Photo: Mathilde DusolBNP Paribas World Team Cup quad champion USA
USA claimed its eight quad title on Saturday’s sixth and penultimate day of the 2013 BNP Paribas World Team Cup, ending Israel’s hopes of back-to-back titles.
Both singles ties were a repeat of the bronze and gold medal matches at the London 2012 Paralympics, respectively, with Nick Taylor opening the final against Shraga Weinberg.
The first game set the tone of the first set, with a long battle between the players, neither being able to do quite enough to take it, but finally Taylor managed to string some impressive play together to give him the edge.
This gave the world No. 3 the confidence that he required and he continued to build on this momentum as both players produced some impressive play from both players.
Weinberg was unable to do enough to finish the long baseline exchanges with Taylor, the American increasingly becoming the dominant force as he completed a 63 60 victory.
“I went into the lead and did not let him back into the match,” said Taylor, who had approached the contest all too aware of the dangerous player on the other side of the net.
“The last time I played him was for the bronze in London and that was a very tough three set match, but the conditions were very different today and I’m definitely a happier person on the clay than I am on the type of courts that we had in London. I started off strong and just kept getting better.”
It was former world No.1 Noam Gershony’s first tournament since winning the gold medal at London 2012 and it was left to him to face current world No.1 David Wagner in the second singles rubber. Wagner looked to dominate from the start of the match and there were no nerves present as he raced into a lead in the first set.
This only served to increase his confidence as Wagner continued to hit towards the lines, opening up spaces to put the ball past Israel’s current world No. 4. Gershony attempted to place Wagner under pressure, but the American proved too strong and stormed to a 62 62 win.
“We stuck to our game plan and really supported each other. We were the best team out there,” said Wagner. “It is always good to get out and battle the best. I think this is my sixth World Team Cup title and I’d like to dedicate it to my mum Cathy Carson and my grandma Dorothy Carson.”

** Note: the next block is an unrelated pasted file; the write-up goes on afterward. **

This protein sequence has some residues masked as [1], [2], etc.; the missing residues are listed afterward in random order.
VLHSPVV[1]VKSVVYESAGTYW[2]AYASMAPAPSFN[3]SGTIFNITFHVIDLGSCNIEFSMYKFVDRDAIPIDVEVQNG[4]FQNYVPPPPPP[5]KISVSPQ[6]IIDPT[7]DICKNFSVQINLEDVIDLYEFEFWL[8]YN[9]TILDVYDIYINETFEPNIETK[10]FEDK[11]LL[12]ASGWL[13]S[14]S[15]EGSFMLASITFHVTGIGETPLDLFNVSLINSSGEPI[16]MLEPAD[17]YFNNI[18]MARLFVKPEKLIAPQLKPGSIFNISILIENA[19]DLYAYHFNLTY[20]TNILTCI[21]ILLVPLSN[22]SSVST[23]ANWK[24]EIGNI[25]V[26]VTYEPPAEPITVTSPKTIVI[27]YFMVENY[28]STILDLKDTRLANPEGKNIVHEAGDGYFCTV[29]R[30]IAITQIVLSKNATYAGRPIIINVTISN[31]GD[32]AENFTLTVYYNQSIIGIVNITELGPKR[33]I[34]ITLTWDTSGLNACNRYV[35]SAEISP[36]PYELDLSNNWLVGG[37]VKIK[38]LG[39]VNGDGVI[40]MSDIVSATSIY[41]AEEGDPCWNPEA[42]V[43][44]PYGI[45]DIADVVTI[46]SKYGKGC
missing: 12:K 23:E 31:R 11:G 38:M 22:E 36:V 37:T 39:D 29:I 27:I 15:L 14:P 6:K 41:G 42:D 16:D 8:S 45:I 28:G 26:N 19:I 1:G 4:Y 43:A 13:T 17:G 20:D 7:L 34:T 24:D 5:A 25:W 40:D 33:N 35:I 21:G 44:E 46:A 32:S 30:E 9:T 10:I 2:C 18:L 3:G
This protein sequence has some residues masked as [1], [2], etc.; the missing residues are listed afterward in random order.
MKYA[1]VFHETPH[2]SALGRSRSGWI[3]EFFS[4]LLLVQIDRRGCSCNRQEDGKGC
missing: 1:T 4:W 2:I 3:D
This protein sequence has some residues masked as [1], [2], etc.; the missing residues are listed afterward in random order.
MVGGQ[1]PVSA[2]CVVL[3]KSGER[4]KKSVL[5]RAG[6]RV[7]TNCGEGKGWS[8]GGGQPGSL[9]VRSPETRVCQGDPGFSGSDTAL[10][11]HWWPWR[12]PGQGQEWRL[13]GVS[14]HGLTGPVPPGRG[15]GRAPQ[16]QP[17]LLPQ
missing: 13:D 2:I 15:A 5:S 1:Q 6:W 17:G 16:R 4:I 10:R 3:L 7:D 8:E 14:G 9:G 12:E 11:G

With the USA team consisting of four players in the world’s top eleven in the quad singles rankings, world No. 10 Greg Hasterok also noted the unity among the quartet. “It is an amazing feeling, being a group and being united,” said Hasterok, for whom this was a first World Team Cup title.
Meanwhile, Bryan Barten added to his tally of titles at the ITF’s flagship wheelchair tennis team event, having joined Taylor and Wagner in the squad that also beat Israel in the final on the same centre court in Antalya in 2010.
“That was one of my favourite ones (World Team Cup titles) right there ,” said Barten. “We’ve all grown up together in this sport and the camaraderie this week has been amazing. We’ve had four players this time and the dynamic has been excellent.”
USA quad team captain Johnn Devorss was also quick to acknowledge the team spirit in the USA squad.
“I just want to thanks Dan James, Jason Harnett and Paul Walker for this opportunity. It’s been great to be able to work with all these guys. Jason was the quad coach when Nick, David and Bryan won here in Antalya in 2010 and so I’ve had some pretty big shoes to step into and it’s been an honour to work with the players and my fellow coaches this week.”
Italy and Japan met to decide the bronze medal and exchanged singles rubbers, with the same score of 63 64 in both matches, as Marco Innocenti beat Shinichi Hirata and Mitsuteru Moroishi beat Antonio Raffaele.. Therefore, the bronze medal came down to the outcome of the deciding doubles as Hirata and Moroishi went up against the experienced pair of Innocenti and Giuseppe Polidori.
The Italians easily took the first set, but the Japanese duo showed their determination, coming back strongly in the second set and kept with their opponents up to 5-5, with opportunities to break. However Innocenti and Polidori held their nerve to move 6-5 ahead. With the pressure now on Japan to serve to stay in the match, Italy played some impressive tennis and sealed the doubles 61 75 for a 2-1 win.